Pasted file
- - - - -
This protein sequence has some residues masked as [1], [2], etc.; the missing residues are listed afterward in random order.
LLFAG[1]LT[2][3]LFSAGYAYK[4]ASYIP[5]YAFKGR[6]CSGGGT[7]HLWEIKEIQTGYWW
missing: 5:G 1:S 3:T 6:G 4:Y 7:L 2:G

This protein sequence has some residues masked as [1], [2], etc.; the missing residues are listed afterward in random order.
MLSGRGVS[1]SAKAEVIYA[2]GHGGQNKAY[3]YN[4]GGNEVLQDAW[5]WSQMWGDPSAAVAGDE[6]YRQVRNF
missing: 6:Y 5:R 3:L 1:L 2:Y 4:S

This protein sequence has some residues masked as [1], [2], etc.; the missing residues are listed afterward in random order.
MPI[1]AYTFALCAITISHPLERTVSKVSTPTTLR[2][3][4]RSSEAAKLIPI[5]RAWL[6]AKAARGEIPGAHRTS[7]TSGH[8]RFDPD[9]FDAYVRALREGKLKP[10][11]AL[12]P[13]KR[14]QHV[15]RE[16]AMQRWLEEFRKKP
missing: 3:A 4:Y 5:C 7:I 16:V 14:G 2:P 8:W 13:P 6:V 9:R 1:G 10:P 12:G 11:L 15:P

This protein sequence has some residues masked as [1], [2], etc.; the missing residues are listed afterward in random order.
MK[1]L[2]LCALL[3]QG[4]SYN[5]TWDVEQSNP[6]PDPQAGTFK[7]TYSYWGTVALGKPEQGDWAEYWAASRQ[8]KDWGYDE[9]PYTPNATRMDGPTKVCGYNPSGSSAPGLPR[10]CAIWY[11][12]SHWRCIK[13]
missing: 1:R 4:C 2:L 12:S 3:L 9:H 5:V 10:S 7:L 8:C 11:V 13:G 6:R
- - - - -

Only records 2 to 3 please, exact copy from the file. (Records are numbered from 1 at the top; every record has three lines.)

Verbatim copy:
This protein sequence has some residues masked as [1], [2], etc.; the missing residues are listed afterward in random order.
MLSGRGVS[1]SAKAEVIYA[2]GHGGQNKAY[3]YN[4]GGNEVLQDAW[5]WSQMWGDPSAAVAGDE[6]YRQVRNF
missing: 6:Y 5:R 3:L 1:L 2:Y 4:S

This protein sequence has some residues masked as [1], [2], etc.; the missing residues are listed afterward in random order.
MPI[1]AYTFALCAITISHPLERTVSKVSTPTTLR[2][3][4]RSSEAAKLIPI[5]RAWL[6]AKAARGEIPGAHRTS[7]TSGH[8]RFDPD[9]FDAYVRALREGKLKP[10][11]AL[12]P[13]KR[14]QHV[15]RE[16]AMQRWLEEFRKKP
missing: 3:A 4:Y 5:C 7:I 16:V 14:G 2:P 8:W 13:P 6:V 9:R 1:G 10:P 12:G 11:L 15:P